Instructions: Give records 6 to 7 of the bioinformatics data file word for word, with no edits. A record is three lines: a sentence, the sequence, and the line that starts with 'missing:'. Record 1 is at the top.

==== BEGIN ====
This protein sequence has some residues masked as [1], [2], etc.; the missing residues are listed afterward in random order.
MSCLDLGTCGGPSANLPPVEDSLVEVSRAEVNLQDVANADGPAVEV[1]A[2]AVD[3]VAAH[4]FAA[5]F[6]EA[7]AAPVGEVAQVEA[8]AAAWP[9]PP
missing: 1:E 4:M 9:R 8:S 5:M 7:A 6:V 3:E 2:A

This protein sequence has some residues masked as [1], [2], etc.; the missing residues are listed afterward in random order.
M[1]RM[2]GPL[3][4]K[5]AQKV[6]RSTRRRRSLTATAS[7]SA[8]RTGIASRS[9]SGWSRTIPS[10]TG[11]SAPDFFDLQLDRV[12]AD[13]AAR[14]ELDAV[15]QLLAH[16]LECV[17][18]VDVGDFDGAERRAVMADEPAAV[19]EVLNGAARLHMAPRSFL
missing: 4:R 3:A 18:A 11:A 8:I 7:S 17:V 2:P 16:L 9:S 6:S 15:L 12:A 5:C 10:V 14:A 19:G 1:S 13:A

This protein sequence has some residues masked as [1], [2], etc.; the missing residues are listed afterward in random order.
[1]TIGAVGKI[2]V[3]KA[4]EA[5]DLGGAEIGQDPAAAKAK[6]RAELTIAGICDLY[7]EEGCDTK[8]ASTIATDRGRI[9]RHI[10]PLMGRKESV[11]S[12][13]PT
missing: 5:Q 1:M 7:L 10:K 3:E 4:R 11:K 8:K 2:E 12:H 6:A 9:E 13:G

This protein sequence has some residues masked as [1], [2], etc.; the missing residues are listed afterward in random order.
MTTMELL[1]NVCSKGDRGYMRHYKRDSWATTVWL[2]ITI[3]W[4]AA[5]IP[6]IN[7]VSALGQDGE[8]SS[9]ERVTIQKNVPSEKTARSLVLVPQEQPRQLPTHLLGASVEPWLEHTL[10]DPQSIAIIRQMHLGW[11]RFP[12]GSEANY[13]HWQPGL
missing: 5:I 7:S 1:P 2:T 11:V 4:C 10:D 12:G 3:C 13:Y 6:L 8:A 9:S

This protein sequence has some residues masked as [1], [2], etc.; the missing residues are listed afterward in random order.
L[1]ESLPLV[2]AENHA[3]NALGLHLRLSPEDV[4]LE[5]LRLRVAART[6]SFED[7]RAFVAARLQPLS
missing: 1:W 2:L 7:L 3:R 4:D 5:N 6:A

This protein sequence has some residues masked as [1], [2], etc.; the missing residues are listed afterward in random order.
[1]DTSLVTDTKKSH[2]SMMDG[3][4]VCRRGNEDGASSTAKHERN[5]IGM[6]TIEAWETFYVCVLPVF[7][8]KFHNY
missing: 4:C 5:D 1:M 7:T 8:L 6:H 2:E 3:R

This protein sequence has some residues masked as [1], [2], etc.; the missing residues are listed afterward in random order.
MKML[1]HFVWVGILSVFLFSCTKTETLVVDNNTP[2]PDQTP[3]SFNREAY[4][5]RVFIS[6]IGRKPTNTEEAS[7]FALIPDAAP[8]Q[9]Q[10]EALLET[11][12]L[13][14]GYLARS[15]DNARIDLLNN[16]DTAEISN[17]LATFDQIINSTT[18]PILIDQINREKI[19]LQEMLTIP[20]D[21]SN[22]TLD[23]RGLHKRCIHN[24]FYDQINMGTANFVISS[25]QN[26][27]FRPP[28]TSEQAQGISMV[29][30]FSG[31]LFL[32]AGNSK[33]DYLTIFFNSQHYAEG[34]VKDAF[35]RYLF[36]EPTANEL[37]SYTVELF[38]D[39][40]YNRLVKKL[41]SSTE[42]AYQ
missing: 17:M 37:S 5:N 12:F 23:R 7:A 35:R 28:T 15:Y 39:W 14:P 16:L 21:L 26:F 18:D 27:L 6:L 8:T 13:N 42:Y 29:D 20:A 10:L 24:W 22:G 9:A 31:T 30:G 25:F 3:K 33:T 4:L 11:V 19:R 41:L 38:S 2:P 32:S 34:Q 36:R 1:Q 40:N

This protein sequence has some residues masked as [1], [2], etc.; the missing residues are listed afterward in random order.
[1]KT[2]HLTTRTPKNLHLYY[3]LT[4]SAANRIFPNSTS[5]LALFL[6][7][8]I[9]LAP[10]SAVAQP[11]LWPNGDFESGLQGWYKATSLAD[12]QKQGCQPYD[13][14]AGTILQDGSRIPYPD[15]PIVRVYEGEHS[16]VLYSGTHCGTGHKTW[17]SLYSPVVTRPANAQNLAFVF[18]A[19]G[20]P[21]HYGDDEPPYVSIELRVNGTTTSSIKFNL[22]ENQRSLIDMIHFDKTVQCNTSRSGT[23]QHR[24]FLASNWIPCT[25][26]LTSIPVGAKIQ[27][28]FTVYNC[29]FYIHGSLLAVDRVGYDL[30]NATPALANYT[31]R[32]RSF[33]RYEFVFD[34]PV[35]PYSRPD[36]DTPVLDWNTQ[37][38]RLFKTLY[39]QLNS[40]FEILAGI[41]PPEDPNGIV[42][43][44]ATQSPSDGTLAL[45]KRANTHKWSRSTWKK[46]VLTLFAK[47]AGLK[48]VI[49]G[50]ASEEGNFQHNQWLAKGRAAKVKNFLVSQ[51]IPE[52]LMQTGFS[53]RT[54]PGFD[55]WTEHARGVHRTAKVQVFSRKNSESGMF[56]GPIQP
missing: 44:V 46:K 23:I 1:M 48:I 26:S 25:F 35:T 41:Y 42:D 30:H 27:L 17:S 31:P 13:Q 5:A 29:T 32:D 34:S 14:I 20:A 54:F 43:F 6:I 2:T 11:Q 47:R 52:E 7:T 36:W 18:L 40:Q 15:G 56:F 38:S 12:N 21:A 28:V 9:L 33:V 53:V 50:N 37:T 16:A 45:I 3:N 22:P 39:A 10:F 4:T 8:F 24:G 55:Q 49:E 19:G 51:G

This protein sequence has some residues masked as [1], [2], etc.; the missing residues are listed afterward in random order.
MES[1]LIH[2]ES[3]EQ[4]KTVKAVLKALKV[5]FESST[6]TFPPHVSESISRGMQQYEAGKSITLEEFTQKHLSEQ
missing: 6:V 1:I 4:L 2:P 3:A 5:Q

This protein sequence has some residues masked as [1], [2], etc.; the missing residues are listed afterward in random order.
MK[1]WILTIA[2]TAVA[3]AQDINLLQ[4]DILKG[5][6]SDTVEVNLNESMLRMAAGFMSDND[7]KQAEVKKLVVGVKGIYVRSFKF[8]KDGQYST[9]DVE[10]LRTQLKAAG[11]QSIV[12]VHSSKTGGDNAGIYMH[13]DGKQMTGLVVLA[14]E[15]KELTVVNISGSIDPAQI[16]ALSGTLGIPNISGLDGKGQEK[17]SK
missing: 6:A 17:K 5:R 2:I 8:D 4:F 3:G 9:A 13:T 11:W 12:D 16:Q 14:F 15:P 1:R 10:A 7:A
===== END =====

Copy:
This protein sequence has some residues masked as [1], [2], etc.; the missing residues are listed afterward in random order.
[1]DTSLVTDTKKSH[2]SMMDG[3][4]VCRRGNEDGASSTAKHERN[5]IGM[6]TIEAWETFYVCVLPVF[7][8]KFHNY
missing: 4:C 5:D 1:M 7:T 8:L 6:H 2:E 3:R

This protein sequence has some residues masked as [1], [2], etc.; the missing residues are listed afterward in random order.
MKML[1]HFVWVGILSVFLFSCTKTETLVVDNNTP[2]PDQTP[3]SFNREAY[4][5]RVFIS[6]IGRKPTNTEEAS[7]FALIPDAAP[8]Q[9]Q[10]EALLET[11][12]L[13][14]GYLARS[15]DNARIDLLNN[16]DTAEISN[17]LATFDQIINSTT[18]PILIDQINREKI[19]LQEMLTIP[20]D[21]SN[22]TLD[23]RGLHKRCIHN[24]FYDQINMGTANFVISS[25]QN[26][27]FRPP[28]TSEQAQGISMV[29][30]FSG[31]LFL[32]AGNSK[33]DYLTIFFNSQHYAEG[34]VKDAF[35]RYLF[36]EPTANEL[37]SYTVELF[38]D[39][40]YNRLVKKL[41]SSTE[42]AYQ
missing: 17:M 37:S 5:N 12:F 23:R 7:A 35:R 28:T 15:Y 39:W 14:P 16:L 21:L 26:F 18:D 27:L 6:L 8:T 13:N 42:Y 29:D 20:A 10:L 24:W 22:G 9:A 31:T 30:G 25:F 3:K 33:T 4:L 11:V 19:R 41:L 38:S 2:P 32:S 34:Q 36:R 1:Q 40:N